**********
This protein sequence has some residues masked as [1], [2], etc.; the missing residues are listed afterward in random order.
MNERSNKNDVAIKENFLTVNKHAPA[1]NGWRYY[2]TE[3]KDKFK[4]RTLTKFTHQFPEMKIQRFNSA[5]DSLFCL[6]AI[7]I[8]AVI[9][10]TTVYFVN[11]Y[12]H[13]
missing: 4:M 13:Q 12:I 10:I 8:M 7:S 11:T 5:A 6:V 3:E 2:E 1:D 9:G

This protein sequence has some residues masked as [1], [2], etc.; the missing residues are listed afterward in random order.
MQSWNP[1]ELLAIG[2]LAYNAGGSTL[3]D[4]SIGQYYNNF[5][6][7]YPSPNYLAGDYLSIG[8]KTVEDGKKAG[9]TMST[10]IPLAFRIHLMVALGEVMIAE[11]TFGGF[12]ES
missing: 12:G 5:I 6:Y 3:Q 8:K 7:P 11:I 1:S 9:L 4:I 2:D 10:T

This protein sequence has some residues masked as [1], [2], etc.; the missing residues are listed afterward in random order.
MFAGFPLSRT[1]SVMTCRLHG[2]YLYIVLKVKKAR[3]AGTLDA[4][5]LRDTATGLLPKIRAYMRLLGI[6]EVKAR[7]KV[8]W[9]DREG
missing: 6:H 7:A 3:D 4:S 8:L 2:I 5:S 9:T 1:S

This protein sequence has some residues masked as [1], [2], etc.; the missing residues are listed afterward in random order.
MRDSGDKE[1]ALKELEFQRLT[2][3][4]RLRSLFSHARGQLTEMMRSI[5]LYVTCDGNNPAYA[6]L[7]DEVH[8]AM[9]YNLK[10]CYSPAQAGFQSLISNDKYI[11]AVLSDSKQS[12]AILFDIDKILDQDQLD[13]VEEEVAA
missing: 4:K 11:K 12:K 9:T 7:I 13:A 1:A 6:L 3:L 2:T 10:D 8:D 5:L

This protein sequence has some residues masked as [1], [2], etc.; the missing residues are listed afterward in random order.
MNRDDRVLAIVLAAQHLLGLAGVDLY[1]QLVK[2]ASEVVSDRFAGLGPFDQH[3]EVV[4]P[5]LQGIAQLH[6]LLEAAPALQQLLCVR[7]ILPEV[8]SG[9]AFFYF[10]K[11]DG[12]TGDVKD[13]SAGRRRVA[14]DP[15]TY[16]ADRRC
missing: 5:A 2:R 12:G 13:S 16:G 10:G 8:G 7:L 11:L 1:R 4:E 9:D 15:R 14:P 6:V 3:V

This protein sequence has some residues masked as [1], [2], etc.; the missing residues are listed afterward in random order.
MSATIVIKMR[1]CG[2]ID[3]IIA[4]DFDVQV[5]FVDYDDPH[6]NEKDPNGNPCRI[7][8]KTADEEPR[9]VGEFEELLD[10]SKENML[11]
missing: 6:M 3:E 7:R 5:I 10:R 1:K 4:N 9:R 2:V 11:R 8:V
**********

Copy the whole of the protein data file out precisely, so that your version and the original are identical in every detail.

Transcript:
This protein sequence has some residues masked as [1], [2], etc.; the missing residues are listed afterward in random order.
MNERSNKNDVAIKENFLTVNKHAPA[1]NGWRYY[2]TE[3]KDKFK[4]RTLTKFTHQFPEMKIQRFNSA[5]DSLFCL[6]AI[7]I[8]AVI[9][10]TTVYFVN[11]Y[12]H[13]
missing: 4:M 13:Q 12:I 10:I 8:M 7:S 11:T 5:A 6:V 3:E 2:E 1:D 9:G

This protein sequence has some residues masked as [1], [2], etc.; the missing residues are listed afterward in random order.
MQSWNP[1]ELLAIG[2]LAYNAGGSTL[3]D[4]SIGQYYNNF[5][6][7]YPSPNYLAGDYLSIG[8]KTVEDGKKAG[9]TMST[10]IPLAFRIHLMVALGEVMIAE[11]TFGGF[12]ES
missing: 12:G 5:I 6:Y 3:Q 8:K 7:P 11:I 1:S 9:L 4:I 2:D 10:T

This protein sequence has some residues masked as [1], [2], etc.; the missing residues are listed afterward in random order.
MFAGFPLSRT[1]SVMTCRLHG[2]YLYIVLKVKKAR[3]AGTLDA[4][5]LRDTATGLLPKIRAYMRLLGI[6]EVKAR[7]KV[8]W[9]DREG
missing: 6:H 7:A 3:D 4:S 8:L 2:I 5:S 9:T 1:S

This protein sequence has some residues masked as [1], [2], etc.; the missing residues are listed afterward in random order.
MRDSGDKE[1]ALKELEFQRLT[2][3][4]RLRSLFSHARGQLTEMMRSI[5]LYVTCDGNNPAYA[6]L[7]DEVH[8]AM[9]YNLK[10]CYSPAQAGFQSLISNDKYI[11]AVLSDSKQS[12]AILFDIDKILDQDQLD[13]VEEEVAA
missing: 4:K 11:K 12:K 9:T 7:I 13:A 1:A 6:L 3:L 2:T 10:D 8:D 5:L

This protein sequence has some residues masked as [1], [2], etc.; the missing residues are listed afterward in random order.
MNRDDRVLAIVLAAQHLLGLAGVDLY[1]QLVK[2]ASEVVSDRFAGLGPFDQH[3]EVV[4]P[5]LQGIAQLH[6]LLEAAPALQQLLCVR[7]ILPEV[8]SG[9]AFFYF[10]K[11]DG[12]TGDVKD[13]SAGRRRVA[14]DP[15]TY[16]ADRRC
missing: 5:A 2:R 12:G 13:S 16:G 10:G 8:G 7:L 11:L 1:R 4:E 9:D 15:R 14:P 6:V 3:V

This protein sequence has some residues masked as [1], [2], etc.; the missing residues are listed afterward in random order.
MSATIVIKMR[1]CG[2]ID[3]IIA[4]DFDVQV[5]FVDYDDPH[6]NEKDPNGNPCRI[7][8]KTADEEPR[9]VGEFEELLD[10]SKENML[11]
missing: 6:M 3:E 7:R 5:I 10:R 1:K 4:N 9:R 2:V 11:R 8:V